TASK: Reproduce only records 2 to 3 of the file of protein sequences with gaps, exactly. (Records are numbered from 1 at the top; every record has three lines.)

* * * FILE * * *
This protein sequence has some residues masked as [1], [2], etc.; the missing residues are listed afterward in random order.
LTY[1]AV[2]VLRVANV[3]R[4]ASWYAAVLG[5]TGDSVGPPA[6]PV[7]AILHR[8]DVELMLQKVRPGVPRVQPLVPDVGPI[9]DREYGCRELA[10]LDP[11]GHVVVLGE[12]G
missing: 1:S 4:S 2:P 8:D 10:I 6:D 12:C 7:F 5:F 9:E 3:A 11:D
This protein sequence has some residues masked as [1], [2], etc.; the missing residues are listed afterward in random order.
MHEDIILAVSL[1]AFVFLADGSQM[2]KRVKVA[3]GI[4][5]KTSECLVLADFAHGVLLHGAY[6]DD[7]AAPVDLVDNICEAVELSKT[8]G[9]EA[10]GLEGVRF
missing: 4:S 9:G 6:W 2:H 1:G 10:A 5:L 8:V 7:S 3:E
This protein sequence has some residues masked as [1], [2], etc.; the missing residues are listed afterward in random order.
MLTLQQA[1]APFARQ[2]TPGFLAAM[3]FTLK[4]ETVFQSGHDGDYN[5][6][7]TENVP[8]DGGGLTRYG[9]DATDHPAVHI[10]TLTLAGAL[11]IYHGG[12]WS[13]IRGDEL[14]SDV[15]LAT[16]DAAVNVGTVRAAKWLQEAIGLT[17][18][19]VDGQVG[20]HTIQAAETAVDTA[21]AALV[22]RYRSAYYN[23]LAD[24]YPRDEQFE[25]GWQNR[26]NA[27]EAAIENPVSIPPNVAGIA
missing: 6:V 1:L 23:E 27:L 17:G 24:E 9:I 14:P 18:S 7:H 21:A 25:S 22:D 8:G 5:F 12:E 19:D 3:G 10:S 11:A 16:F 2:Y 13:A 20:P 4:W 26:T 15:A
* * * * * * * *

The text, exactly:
This protein sequence has some residues masked as [1], [2], etc.; the missing residues are listed afterward in random order.
MHEDIILAVSL[1]AFVFLADGSQM[2]KRVKVA[3]GI[4][5]KTSECLVLADFAHGVLLHGAY[6]DD[7]AAPVDLVDNICEAVELSKT[8]G[9]EA[10]GLEGVRF
missing: 4:S 9:G 6:W 2:H 1:G 10:A 5:L 8:V 7:S 3:E
This protein sequence has some residues masked as [1], [2], etc.; the missing residues are listed afterward in random order.
MLTLQQA[1]APFARQ[2]TPGFLAAM[3]FTLK[4]ETVFQSGHDGDYN[5][6][7]TENVP[8]DGGGLTRYG[9]DATDHPAVHI[10]TLTLAGAL[11]IYHGG[12]WS[13]IRGDEL[14]SDV[15]LAT[16]DAAVNVGTVRAAKWLQEAIGLT[17][18][19]VDGQVG[20]HTIQAAETAVDTA[21]AALV[22]RYRSAYYN[23]LAD[24]YPRDEQFE[25]GWQNR[26]NA[27]EAAIENPVSIPPNVAGIA
missing: 6:V 1:L 23:E 27:L 17:G 24:E 9:I 14:P 18:S 7:H 21:A 25:S 22:D 8:G 5:F 12:E 19:D 3:G 10:S 11:A 16:F 2:Y 13:A 20:P 4:W 26:T 15:A